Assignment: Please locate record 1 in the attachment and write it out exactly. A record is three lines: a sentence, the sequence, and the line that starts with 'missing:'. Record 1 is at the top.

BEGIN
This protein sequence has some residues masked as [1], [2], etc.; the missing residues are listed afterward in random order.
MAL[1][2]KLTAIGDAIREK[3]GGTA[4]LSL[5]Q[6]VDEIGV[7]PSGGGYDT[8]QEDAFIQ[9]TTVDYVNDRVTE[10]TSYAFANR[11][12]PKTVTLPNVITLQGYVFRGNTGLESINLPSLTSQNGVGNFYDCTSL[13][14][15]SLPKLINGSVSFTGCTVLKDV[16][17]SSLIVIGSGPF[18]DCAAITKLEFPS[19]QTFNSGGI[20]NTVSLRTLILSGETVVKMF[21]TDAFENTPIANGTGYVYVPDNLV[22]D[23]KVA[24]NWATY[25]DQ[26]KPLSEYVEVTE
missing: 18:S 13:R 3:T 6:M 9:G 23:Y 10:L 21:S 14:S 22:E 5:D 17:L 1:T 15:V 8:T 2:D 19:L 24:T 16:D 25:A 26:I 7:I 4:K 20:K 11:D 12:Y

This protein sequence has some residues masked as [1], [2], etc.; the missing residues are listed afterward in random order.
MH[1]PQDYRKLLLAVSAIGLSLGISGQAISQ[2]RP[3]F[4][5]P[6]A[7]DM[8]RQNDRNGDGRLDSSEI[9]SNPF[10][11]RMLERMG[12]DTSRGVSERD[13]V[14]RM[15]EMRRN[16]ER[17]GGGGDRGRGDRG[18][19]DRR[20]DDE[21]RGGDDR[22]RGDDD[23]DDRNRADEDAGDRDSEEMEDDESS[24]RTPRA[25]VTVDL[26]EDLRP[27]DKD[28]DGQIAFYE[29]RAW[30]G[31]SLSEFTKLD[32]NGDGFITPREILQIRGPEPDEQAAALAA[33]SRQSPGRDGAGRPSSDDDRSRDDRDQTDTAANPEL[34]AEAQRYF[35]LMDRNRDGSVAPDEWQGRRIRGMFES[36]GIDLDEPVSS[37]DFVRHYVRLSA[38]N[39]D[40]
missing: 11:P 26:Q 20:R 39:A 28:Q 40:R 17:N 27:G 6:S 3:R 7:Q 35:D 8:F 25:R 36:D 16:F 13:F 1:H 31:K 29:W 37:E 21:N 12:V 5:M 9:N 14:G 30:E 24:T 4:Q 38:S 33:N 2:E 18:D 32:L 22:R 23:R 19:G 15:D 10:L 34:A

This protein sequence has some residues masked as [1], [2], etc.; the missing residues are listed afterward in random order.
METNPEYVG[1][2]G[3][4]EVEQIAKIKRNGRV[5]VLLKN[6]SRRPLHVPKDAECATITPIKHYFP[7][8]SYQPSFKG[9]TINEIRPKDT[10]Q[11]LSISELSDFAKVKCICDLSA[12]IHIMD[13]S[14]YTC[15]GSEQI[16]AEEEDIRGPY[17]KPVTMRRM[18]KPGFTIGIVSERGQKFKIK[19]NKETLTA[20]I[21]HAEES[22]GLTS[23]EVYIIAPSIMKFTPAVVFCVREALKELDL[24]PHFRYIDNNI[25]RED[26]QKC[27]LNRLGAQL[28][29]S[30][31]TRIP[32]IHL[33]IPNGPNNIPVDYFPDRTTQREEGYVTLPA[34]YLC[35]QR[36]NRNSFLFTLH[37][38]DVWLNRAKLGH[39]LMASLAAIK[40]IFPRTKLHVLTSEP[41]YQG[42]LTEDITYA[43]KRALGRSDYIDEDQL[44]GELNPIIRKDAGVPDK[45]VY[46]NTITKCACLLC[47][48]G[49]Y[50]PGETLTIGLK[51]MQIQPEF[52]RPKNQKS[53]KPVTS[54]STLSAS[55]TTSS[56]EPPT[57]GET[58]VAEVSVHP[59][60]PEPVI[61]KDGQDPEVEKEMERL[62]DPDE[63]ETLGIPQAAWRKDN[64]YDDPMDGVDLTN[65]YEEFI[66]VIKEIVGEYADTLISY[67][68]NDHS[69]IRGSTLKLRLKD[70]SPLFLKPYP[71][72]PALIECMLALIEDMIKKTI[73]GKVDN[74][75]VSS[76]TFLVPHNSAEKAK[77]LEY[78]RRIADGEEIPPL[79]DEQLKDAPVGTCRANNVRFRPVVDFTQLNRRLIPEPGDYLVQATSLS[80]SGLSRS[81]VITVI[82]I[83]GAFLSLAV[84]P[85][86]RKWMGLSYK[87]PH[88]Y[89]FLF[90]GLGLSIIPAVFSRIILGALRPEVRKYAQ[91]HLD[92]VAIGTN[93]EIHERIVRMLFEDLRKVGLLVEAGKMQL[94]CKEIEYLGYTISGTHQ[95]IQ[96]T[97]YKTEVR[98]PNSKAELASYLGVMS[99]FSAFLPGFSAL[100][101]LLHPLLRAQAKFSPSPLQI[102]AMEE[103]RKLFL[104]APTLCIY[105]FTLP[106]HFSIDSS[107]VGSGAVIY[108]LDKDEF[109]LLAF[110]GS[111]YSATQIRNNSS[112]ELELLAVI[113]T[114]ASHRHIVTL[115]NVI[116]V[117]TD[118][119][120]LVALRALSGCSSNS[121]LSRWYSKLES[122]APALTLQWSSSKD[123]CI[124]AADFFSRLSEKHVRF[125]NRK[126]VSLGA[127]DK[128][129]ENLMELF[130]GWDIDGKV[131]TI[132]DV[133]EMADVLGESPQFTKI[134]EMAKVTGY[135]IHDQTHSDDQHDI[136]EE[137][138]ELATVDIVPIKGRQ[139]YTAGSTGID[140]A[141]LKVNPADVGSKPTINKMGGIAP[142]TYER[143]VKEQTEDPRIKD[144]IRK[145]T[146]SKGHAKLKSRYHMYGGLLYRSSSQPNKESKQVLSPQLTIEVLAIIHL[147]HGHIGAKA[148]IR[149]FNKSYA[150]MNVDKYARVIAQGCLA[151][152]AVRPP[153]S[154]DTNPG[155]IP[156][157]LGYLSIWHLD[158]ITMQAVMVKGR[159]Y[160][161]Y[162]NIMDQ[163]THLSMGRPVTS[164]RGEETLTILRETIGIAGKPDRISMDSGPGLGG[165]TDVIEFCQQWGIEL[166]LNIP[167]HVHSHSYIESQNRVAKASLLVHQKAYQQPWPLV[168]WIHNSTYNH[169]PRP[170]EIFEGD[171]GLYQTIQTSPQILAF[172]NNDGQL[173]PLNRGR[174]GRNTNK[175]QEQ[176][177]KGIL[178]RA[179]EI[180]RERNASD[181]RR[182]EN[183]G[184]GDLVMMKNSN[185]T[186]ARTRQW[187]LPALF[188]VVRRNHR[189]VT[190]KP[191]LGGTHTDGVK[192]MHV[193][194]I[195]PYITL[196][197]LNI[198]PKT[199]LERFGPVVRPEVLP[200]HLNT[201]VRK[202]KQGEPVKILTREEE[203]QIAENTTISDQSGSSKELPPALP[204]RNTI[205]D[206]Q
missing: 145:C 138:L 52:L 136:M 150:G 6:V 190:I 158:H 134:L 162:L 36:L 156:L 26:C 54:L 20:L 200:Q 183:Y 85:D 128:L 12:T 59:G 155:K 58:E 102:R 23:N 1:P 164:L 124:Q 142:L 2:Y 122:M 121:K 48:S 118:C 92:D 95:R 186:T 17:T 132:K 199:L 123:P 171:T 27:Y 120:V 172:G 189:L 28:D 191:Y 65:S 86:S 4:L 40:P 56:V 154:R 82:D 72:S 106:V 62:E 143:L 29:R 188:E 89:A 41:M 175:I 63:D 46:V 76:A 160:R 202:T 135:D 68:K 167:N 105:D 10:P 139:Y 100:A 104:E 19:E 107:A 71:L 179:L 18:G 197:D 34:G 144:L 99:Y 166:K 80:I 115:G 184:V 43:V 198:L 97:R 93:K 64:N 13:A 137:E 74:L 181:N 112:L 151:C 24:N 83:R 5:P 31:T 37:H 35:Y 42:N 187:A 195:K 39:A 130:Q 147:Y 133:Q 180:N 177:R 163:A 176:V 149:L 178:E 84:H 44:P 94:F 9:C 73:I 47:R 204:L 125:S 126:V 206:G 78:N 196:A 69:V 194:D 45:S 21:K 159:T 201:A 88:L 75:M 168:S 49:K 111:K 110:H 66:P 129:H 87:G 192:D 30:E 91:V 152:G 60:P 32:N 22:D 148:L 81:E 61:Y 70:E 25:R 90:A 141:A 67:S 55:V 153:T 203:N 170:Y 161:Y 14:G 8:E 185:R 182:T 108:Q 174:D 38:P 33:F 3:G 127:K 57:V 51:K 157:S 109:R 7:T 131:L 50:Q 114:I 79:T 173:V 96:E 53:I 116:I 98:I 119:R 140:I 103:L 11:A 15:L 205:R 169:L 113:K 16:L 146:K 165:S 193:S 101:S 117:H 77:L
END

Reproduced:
This protein sequence has some residues masked as [1], [2], etc.; the missing residues are listed afterward in random order.
MAL[1][2]KLTAIGDAIREK[3]GGTA[4]LSL[5]Q[6]VDEIGV[7]PSGGGYDT[8]QEDAFIQ[9]TTVDYVNDRVTE[10]TSYAFANR[11][12]PKTVTLPNVITLQGYVFRGNTGLESINLPSLTSQNGVGNFYDCTSL[13][14][15]SLPKLINGSVSFTGCTVLKDV[16][17]SSLIVIGSGPF[18]DCAAITKLEFPS[19]QTFNSGGI[20]NTVSLRTLILSGETVVKMF[21]TDAFENTPIANGTGYVYVPDNLV[22]D[23]KVA[24]NWATY[25]DQ[26]KPLSEYVEVTE
missing: 18:S 13:R 3:T 6:M 9:G 23:Y 10:L 21:S 14:S 22:E 5:D 17:L 1:T 15:V 8:T 2:D 19:L 24:T 16:D 25:A 26:I 7:I 4:K 20:K 11:D 12:Y